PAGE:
Several months into the COVID-19 pandemic, there was a dramatic drop in the number of cars on American roads and highways. But surprisingly, there was also a dramatic increase in the number of traffic accidents and fatalities.
How could that be? Some traffic safety experts suspect distracted driving – specifically, drivers moving at high speeds while looking at their smartphones.
The National Safety Council reports that drivers on their cell phones cause an estimated 1.6 million traffic accidents each year. The same report estimates that 390,000 injuries are caused each year by someone texting while driving.
A new poll by Nationwide Insurance shows that the American public wants new laws to address the problem. For example, the survey shows that 86% of people who offered an opinion want laws that require any driver on a cell phone to use it in a hands-free mode.
"Despite fewer people on roads and highways during the pandemic more people are dying in fatal crashes," said Nationwide CEO Kirt Walker. "While it isn't practical to remove every distraction from motor vehicles, making it a primary offense for the use of handheld devices will reduce crashes and save lives.”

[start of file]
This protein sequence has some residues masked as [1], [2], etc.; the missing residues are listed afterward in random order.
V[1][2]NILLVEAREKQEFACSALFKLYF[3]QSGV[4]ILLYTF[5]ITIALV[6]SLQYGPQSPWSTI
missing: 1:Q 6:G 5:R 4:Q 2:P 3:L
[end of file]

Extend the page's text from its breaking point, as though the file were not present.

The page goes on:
Drowsy driving is also a problem
To be fair, not all distracted driving is the result of someone reading or sending a text. Victoria Wildhorn, a writer at Pillar4 Media, wrote extensively on the topic in late 2021. She tells ConsumerAffairs that her research shows that 17.3% of respondents in a AAA survey admitted to driving while being so tired they had a hard time keeping their eyes open.
She found that adults between the ages of 18 and 29 were 19% more likely to drive while drowsy than people who are older. She says a Brigham and Woman’s Hospital study showed that people with severe sleep apnea had a 123% increased risk of being in a traffic accident.
Walker says hands-free laws would make a huge contribution toward reducing accidents. He says there is plenty of research showing that hands-free primary legislation is effective at reducing traffic accidents.
“A 2018 analysis showed that states that enact this type of legislation experienced a 15% decrease in auto crash-related fatalities two years after the enactment of this type of law,” Walker said. “Six states in that same analysis saw a decrease of more than 20% in fatality rates."
At the moment, only 24 states have this kind of legislation on the books. Twenty-one states are actively considering such laws.